Washington, D.C.–“I’ll take: Why did the Bidenistas selected Joe Biden for Pres., for $500 Daily Double please, LeVar.”
So here’s where we are: while the US media continues to fawn doe-y eyed over him and pamper him with soft questions, a series of incongruous and somewhat incomprehensible comments have served to further suspicions about Biden’s deteriorating mental health. Numerous political commentators, journalists and analysts have started raising doubts whether the President is mentally fit enough to lead. Concerns about his cognitive functions, his past, and his hair-sniffing don’t seem to have had much in the way of decision criteria.
In the wake of his disastrous CNN town hall, where he was seen meandering and providing confusing answers to the questions asked of him, journalist Grant Stinchfield argued the American people need an objective evaluation of President Joe Biden’s cognitive capabilities. He claimed that Joe Biden is showing more signs of dementia and a man in decline as his stammering, stuttering and a complete lack of coherence during his townhall meeting suggested.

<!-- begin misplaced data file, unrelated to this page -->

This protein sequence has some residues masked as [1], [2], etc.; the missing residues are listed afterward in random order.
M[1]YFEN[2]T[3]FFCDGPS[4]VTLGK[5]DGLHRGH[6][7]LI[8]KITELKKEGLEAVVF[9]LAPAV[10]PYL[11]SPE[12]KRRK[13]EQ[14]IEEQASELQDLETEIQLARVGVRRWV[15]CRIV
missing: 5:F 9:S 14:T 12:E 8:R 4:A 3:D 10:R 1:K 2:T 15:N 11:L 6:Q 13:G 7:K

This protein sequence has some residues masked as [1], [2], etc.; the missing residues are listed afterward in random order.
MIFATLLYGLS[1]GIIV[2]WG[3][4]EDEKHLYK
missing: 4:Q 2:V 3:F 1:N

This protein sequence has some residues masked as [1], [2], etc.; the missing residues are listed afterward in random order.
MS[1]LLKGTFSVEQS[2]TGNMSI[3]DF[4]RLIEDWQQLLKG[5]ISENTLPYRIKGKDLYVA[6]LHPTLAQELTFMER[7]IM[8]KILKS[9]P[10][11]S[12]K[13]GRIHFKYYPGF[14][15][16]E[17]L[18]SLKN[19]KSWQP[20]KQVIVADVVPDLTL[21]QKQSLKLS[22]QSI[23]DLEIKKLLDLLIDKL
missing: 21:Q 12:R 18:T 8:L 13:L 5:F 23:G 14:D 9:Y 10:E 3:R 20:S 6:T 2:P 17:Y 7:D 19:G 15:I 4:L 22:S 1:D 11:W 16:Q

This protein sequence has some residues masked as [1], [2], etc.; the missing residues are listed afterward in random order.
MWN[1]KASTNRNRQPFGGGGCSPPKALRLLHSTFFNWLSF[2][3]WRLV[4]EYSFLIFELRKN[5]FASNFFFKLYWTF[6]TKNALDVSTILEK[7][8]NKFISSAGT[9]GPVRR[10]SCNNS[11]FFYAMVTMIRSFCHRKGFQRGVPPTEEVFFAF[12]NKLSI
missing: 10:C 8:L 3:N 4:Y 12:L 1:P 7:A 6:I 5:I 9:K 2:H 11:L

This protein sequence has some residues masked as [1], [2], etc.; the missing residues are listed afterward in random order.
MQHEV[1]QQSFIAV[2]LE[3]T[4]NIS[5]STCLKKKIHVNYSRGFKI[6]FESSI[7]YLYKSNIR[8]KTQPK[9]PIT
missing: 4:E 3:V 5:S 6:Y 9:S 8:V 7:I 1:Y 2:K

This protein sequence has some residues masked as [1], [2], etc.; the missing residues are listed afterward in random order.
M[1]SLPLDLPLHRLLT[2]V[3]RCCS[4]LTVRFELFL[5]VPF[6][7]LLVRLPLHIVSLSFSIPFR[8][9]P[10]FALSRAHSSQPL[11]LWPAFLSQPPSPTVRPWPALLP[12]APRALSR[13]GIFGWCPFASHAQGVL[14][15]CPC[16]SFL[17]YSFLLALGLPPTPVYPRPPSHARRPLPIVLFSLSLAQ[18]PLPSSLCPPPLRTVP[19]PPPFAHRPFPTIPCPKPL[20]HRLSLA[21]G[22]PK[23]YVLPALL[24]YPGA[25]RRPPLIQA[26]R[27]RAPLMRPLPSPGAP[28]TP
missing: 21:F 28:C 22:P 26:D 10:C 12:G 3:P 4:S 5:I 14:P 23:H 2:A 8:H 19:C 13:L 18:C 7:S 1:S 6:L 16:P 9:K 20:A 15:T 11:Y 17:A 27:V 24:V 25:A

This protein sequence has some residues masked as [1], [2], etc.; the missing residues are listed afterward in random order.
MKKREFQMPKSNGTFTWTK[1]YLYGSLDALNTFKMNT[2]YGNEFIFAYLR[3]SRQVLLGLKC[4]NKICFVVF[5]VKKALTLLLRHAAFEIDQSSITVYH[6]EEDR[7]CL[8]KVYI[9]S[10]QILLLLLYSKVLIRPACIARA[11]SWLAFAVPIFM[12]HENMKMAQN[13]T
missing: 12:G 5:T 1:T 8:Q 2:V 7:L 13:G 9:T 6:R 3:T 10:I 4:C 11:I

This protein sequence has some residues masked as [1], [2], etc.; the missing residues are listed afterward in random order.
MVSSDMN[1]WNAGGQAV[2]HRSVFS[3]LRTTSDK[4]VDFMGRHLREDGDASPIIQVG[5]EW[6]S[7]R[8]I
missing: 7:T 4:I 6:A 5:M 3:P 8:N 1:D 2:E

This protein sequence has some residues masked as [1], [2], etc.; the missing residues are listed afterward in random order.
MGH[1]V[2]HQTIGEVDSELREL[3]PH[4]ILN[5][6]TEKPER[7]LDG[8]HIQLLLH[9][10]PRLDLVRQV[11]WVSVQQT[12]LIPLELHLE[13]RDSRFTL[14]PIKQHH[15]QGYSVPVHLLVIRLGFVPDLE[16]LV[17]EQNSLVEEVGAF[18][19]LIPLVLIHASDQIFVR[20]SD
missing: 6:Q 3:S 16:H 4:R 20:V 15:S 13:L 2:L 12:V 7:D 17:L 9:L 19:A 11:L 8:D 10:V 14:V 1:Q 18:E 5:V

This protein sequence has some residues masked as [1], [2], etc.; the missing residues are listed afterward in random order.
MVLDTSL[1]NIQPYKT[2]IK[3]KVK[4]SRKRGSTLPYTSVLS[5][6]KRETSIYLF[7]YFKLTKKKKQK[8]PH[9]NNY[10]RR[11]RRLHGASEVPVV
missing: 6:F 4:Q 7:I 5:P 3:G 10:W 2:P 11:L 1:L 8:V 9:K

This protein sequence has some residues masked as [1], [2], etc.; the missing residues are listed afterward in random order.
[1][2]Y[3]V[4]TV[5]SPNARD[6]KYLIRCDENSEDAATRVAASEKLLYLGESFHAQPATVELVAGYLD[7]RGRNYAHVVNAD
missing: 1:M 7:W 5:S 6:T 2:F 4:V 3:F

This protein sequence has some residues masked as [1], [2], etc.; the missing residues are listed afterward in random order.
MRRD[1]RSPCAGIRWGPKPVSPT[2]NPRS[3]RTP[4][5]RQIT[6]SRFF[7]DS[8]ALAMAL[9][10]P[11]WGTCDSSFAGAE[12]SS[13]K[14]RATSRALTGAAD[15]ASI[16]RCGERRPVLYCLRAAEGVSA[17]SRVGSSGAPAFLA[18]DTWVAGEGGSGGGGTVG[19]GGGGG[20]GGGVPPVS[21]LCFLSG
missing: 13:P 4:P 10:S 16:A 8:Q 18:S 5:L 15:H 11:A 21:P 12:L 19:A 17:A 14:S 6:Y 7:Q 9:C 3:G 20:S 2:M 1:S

So what do we, the American people, do next? Well, looks like Ol’ Yeller might need to be put down (politically, folks) and we will need to bring in the stunt double.
But a fast look into the “What-if” future provides us with a very unpleasant scenario-one that is unfortunately viable.
Any American schoolkid can tell you (Bwahahahaha! I meant to type “should” be able to tell you) the procedure when there’s an unexpected vacancy in the Oval Office. If the president of the United States leaves office during his term — dies (it’s happened eight times, four times through assassination), resigns (once, Richard Nixon), is removed from office (not yet), or is incapacitated in some manner (appears to be kinda likely)— his next-of-political-kin the vice president, slides over into the big boy’s chair. Article II, Section 1, Clause 6 of the U.S. Constitution.
But how many of us know what happens then? Specifically, now we have a “Space for Rent” in the Vice-Presidents seat either because he’s “promoted” to president or something happens to him while he’s No. 2